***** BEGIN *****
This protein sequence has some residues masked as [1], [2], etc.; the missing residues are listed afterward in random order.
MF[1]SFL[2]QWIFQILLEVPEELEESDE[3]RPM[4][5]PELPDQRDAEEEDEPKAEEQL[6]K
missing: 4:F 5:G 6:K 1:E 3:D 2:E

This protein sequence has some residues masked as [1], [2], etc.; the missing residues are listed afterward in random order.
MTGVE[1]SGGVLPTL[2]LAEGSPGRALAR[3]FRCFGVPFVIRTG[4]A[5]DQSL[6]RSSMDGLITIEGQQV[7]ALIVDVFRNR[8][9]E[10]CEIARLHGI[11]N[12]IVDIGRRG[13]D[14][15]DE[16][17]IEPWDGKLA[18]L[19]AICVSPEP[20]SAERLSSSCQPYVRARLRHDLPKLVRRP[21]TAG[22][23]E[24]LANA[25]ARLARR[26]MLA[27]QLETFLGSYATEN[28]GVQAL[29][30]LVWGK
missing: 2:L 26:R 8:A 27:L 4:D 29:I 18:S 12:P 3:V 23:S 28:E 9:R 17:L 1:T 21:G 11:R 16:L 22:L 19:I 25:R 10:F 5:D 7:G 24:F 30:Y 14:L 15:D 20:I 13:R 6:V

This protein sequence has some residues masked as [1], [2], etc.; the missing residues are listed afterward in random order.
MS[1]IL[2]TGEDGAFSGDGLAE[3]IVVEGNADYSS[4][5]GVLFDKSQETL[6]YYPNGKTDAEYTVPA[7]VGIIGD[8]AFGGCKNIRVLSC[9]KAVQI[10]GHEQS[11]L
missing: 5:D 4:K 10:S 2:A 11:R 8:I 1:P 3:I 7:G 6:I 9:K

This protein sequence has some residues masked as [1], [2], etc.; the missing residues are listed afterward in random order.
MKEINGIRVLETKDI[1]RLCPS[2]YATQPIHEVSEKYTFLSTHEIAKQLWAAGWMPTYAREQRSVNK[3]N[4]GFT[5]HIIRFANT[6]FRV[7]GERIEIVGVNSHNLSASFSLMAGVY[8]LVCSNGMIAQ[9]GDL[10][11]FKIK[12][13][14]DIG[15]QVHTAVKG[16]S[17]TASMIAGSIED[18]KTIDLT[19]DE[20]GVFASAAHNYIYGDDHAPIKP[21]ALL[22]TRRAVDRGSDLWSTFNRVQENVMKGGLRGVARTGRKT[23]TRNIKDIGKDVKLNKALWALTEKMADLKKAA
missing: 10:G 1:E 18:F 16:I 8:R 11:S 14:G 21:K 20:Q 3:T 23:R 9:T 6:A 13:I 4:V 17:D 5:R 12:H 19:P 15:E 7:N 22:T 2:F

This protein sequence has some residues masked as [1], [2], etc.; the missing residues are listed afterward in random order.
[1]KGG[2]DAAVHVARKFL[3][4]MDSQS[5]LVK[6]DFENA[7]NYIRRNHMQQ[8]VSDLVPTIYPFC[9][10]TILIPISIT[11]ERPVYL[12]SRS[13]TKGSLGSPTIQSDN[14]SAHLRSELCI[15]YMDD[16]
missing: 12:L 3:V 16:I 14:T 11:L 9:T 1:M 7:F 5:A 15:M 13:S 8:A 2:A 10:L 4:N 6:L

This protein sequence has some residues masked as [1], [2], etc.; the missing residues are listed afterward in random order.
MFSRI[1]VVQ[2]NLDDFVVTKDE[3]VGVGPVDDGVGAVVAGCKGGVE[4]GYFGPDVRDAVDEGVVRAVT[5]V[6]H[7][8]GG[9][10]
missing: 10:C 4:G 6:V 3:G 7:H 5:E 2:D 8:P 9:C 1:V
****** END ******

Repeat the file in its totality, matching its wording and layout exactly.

This protein sequence has some residues masked as [1], [2], etc.; the missing residues are listed afterward in random order.
MF[1]SFL[2]QWIFQILLEVPEELEESDE[3]RPM[4][5]PELPDQRDAEEEDEPKAEEQL[6]K
missing: 4:F 5:G 6:K 1:E 3:D 2:E

This protein sequence has some residues masked as [1], [2], etc.; the missing residues are listed afterward in random order.
MTGVE[1]SGGVLPTL[2]LAEGSPGRALAR[3]FRCFGVPFVIRTG[4]A[5]DQSL[6]RSSMDGLITIEGQQV[7]ALIVDVFRNR[8][9]E[10]CEIARLHGI[11]N[12]IVDIGRRG[13]D[14][15]DE[16][17]IEPWDGKLA[18]L[19]AICVSPEP[20]SAERLSSSCQPYVRARLRHDLPKLVRRP[21]TAG[22][23]E[24]LANA[25]ARLARR[26]MLA[27]QLETFLGSYATEN[28]GVQAL[29][30]LVWGK
missing: 2:L 26:R 8:A 27:L 4:D 29:I 18:S 12:P 3:V 23:S 28:E 9:R 17:L 1:T 21:G 11:R 16:L 22:L 19:I 25:R 10:F 5:D 7:G 24:F 30:Y 14:L 15:D 20:I 13:R 6:V

This protein sequence has some residues masked as [1], [2], etc.; the missing residues are listed afterward in random order.
MS[1]IL[2]TGEDGAFSGDGLAE[3]IVVEGNADYSS[4][5]GVLFDKSQETL[6]YYPNGKTDAEYTVPA[7]VGIIGD[8]AFGGCKNIRVLSC[9]KAVQI[10]GHEQS[11]L
missing: 5:D 4:K 10:S 2:A 11:R 8:I 1:P 3:I 7:G 6:I 9:K

This protein sequence has some residues masked as [1], [2], etc.; the missing residues are listed afterward in random order.
MKEINGIRVLETKDI[1]RLCPS[2]YATQPIHEVSEKYTFLSTHEIAKQLWAAGWMPTYAREQRSVNK[3]N[4]GFT[5]HIIRFANT[6]FRV[7]GERIEIVGVNSHNLSASFSLMAGVY[8]LVCSNGMIAQ[9]GDL[10][11]FKIK[12][13][14]DIG[15]QVHTAVKG[16]S[17]TASMIAGSIED[18]KTIDLT[19]DE[20]GVFASAAHNYIYGDDHAPIKP[21]ALL[22]TRRAVDRGSDLWSTFNRVQENVMKGGLRGVARTGRKT[23]TRNIKDIGKDVKLNKALWALTEKMADLKKAA
missing: 10:G 1:E 18:F 16:I 8:R 11:S 14:G 21:K 20:Q 3:T 23:R 9:T 6:A 13:I 4:V 17:D 5:R 12:H 19:P 15:E 7:N 22:T 2:F

This protein sequence has some residues masked as [1], [2], etc.; the missing residues are listed afterward in random order.
[1]KGG[2]DAAVHVARKFL[3][4]MDSQS[5]LVK[6]DFENA[7]NYIRRNHMQQ[8]VSDLVPTIYPFC[9][10]TILIPISIT[11]ERPVYL[12]SRS[13]TKGSLGSPTIQSDN[14]SAHLRSELCI[15]YMDD[16]
missing: 12:L 3:V 16:I 14:T 11:L 9:T 1:M 7:F 5:A 15:M 13:S 8:A 2:A 10:L 4:N 6:L

This protein sequence has some residues masked as [1], [2], etc.; the missing residues are listed afterward in random order.
MFSRI[1]VVQ[2]NLDDFVVTKDE[3]VGVGPVDDGVGAVVAGCKGGVE[4]GYFGPDVRDAVDEGVVRAVT[5]V[6]H[7][8]GG[9][10]
missing: 10:C 4:G 6:V 3:G 7:H 5:E 2:D 8:P 9:C 1:V